OAKLAND The Raiders are truly sorry.
Sorry they lost their third consecutive game by giving up an avalanche of points, this time by the score of 38-17 to the New Orleans Saints on Sunday at O.co Coliseum.
Sorry they allowed the game to turn for good on big plays at the tail end of the first half and the first play of the second half.
Sorry they let down a rabid fan base, with a crowd of 56,880 forgiven for venting its frustration during the second half.
Even owner Mark Davis appeared in the locker room to offer an apology and concede his embarrassment over a 3-7 record and three consecutive defeats, during which the Raiders have given up an average of 45 points.
"We had a great crowd (Sunday); they were into it," Raiders quarterback Carson Palmer said. "We let ourselves down. We let them down by not playing up to our potential by getting beat the way we did."
The game was statistically deceiving in that the Raiders outgained the Saints 404-382, but New Orleans quickly took a 14-0 lead and took charge in the third quarter.
Quarterback Drew Brees completed 20 of 27 passes for 219 yards and three touchdowns with no interceptions. Running back Mark Ingram raced 27 yards for a touchdown in the third quarter and led a running game that had 153 yards on 28 carries 98 coming in the second half while protecting a lead.
It was the fifth win in six games for the Saints after an 0-4 start and a portrait of two teams headed in opposite directions. At 5-5, New Orleans can legitimately talk about a playoff run.
"We're on our way," Brees said. "Winning five of six with the schedule we had in front of us, a lot of people would have said that's pretty unrealistic."
The Raiders? They'll talk about it and might even believe it. It's the job of a professional athlete to think anything is possible.
Marcel Reece, who rushed for a career-high 103 yards on 19 carries and whose 56-yard reception set up the Raiders' first touchdown, bristled at the suggestion of this being a rebuilding year.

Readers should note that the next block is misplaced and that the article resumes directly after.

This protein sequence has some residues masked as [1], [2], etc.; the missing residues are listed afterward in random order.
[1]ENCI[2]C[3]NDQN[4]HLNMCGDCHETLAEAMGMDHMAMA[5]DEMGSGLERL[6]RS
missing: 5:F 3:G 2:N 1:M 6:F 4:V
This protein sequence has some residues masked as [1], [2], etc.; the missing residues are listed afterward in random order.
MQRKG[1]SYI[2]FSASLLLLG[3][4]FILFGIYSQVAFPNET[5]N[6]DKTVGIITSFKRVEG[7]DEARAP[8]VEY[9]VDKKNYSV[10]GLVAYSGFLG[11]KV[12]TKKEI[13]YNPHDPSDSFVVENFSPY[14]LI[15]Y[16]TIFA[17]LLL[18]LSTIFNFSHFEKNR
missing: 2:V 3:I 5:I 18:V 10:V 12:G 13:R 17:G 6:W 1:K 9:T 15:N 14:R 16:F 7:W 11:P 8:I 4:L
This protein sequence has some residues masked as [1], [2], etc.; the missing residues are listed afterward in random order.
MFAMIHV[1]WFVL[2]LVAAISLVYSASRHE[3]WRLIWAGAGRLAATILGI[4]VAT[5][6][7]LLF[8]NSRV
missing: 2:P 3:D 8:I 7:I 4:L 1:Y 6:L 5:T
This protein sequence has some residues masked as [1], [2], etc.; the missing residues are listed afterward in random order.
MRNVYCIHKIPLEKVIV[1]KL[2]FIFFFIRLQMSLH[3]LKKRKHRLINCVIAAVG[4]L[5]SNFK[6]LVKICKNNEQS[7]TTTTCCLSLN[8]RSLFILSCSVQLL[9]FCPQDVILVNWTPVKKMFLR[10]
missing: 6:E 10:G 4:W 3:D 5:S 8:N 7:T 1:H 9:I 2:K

"There's no such thing as a rebuild year," Reece said. "This is a business. If you rebuild it, you get out. We're shooting to win out the rest of the season; that's the bottom line."
Breakdowns came in all phases for the Raiders, who were without running backs Darren McFadden and Mike Goodson, defensive tackle Richard Seymour and strong safety Tyvon Branch, the team's leading tackler.
Raiders coach Dennis Allen insisted there has been improvement, even if the results haven't shown it.
"We have to continue to work to get better," Allen said. "Obviously, we've sustained some injuries, and we knew going into the season that depth was a challenge. But our guys are coming to battle. They're continuing to fight, and that's what we've got to do."
Palmer completed 22 of 40 passes for 312 yards and two touchdowns. But two interceptions, both on passes intended for Brandon Myers, were huge.
Trailing 7-0, Palmer attempted to force a ball to Myers, but the Saints' Malcolm Jenkins got there first and ran it back 55 yards for a touchdown and a 14-0 lead.
On the first series of the second quarter, Palmer drove the Raiders to the New Orleans 7-yard line. On third and goal, Palmer's pass bounced off Myers to Roman Harper.
Allen cited a 38-yard touchdown strike from Brees to Lance Moore with 48 seconds left in the first half cornerback Michael Huff was victimized on a double move and a 75-yard kickoff return by Travaris Cadet to open the second half as game changers.
Ingram scored on the next play for a 28-7 lead.
Jurisprudence An Alabama judge dismissed charges against Raiders linebacker Rolando McClain after McClain's accuser told prosecutors he no longer wanted to pursue the case.
McClain was sentenced to 180 days in jail for allegedly threatening to kill a man and firing a gun next to his head, but his lawyer appealed.